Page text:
United States

It’s been a chaotic decade for the US. After the post-9/11 hysteria helped usher in the War on Iraq, the brains behind the war for Middle East oil conquest must be asking themselves if was worth it, given the impact of the fracking revolution today. For many years the US will be coping with the bad PR generated by that War of Adventure. It was the clearest sign of a superpower out of control.  The diplomatic effect of the Snowden disclosures should help to further isolate the country, giving all allies reason to question the pros and cons of the American-way and American-leadership. Finally, the ideological battles and gridlock between the parties have hurt the country in the global public’s eyes, generating appetite for a counterbalance like China.

If the US succeeds in emerging from the domestic chaos that arguably began with the Monica Lewinsky scandal – or better yet, the result of the 2000 election (both of which undermined its credibility) the US will have an altered role in world politics. Soon it may no longer be the biggest economy. But the sense of a political realignment within the US may mimic a geopolitical realignment. There may once again be space for the US near the center, as a counterbalance to China and Russia, among other things. But it depends if the US can successfully make the transition.

One last thing

…And recall, China’s ascent has occurred during a period of US decline. Should the US reverse that, China may find a much different trade and diplomatic party to contend with. Russia, for now, will be man in the middle.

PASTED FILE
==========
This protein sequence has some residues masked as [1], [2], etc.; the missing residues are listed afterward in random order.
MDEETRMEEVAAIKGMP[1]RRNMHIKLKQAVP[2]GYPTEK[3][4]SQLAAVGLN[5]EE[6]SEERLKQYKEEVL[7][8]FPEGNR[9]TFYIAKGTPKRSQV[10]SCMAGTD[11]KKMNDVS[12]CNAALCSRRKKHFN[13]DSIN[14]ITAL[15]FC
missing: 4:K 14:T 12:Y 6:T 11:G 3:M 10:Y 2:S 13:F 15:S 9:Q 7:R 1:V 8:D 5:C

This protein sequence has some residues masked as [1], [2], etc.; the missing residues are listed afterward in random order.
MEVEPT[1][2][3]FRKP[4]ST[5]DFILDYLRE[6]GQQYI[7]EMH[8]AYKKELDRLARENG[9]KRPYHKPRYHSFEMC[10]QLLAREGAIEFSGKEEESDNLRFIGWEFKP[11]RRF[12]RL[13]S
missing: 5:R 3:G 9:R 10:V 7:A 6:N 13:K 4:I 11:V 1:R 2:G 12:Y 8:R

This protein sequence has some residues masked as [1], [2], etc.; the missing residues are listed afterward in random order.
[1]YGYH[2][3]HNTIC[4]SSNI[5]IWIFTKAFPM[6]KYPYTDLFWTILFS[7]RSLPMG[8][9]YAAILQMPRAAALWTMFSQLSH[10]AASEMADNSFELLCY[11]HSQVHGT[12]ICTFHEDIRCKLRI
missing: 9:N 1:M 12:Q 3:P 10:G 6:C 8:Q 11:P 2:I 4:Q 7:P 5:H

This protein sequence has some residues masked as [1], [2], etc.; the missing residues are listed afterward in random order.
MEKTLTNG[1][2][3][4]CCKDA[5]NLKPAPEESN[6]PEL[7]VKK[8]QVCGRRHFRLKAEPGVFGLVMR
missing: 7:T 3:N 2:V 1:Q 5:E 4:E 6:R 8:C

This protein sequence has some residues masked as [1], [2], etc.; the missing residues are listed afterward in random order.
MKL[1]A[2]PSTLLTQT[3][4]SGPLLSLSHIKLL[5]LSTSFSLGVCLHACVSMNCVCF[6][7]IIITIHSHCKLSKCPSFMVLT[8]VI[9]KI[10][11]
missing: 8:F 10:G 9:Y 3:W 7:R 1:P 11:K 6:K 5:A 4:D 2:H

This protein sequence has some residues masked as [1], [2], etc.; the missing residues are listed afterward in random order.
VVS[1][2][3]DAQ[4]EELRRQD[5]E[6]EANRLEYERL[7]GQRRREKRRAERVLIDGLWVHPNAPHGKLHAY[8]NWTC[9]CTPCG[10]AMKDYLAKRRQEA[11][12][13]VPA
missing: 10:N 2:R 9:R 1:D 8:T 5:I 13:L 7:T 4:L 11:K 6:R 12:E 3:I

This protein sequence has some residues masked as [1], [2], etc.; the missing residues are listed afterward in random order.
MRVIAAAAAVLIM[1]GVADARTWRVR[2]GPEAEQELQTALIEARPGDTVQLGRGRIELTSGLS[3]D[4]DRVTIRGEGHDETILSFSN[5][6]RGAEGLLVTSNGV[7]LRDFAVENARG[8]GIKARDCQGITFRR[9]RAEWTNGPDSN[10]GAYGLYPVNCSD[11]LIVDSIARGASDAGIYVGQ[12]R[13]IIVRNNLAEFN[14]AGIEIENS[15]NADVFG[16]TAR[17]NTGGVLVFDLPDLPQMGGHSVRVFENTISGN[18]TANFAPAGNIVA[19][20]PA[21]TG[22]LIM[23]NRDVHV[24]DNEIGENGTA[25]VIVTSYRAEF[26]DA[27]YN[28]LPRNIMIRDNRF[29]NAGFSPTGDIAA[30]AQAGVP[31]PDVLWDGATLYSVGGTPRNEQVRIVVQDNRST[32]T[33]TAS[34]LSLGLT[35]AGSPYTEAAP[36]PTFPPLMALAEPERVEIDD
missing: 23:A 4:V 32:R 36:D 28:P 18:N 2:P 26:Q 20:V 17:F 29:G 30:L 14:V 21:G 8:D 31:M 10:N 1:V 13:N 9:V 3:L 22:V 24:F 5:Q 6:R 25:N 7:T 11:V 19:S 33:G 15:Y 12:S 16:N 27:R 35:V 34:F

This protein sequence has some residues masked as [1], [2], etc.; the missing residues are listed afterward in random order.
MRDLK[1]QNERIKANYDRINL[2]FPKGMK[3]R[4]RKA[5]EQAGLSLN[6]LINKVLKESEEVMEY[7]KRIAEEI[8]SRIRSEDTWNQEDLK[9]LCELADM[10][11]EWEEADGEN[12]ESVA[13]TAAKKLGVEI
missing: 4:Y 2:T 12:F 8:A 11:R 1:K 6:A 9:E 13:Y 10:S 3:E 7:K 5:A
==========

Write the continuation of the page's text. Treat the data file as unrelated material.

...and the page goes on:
Personality politics, democracy and a multi-polar world

A short article about the Australian Labor Party’s internal woes, but the headline caught my eye: Closing the chapter on personality politics.

As I’ve contended elsewhere, personality politics seems to thrive when the democracy sees itself in a relative vacuum, with no great pressing issue other than who prevails in the domestic realm. This was true in the 1990s in the US, following the end of the Cold War. This has been true in Australia in recent years, with the non-stop catfight between Kevin Rudd and Julia Gillard occupying center space in Labor and federal politics.

A rough entry for the current Liberal government headed by Tony Abbott may ensure that the era of personality politics draws to a close sooner, rather than later. It’s not that Abbott and gang are above the fray, either. Rather, the issue of geopolitical order is reasserting itself as a primary concern. Not only have Abbott’s kind words for Japan raised eyebrows in China and domestically (China, Australia’s biggest two-way trade partner, has a long memory for slights) but now the fracas with Indonesia about turning back refugees has emerged. That stand-off, which has ended with Australia, not Indonesia, blinking, comes only months after the Liberals came to power. It also comes before a presidential election in Indonesia. But what has really stirred the pot are the disclosures of Australia’s involvement in snooping on Indonesian affairs in conjunction with the US, through the Five Eyes intelligence agreement.

In other words, issues much bigger than personality politics.

In its own way, Snowden’s legacy may be to help refocus the world’s attention on who is allied with whom, creating embarrassment and tension among neighbors, particularly at a point when the geopolitical order is being upset by the rise of Asia.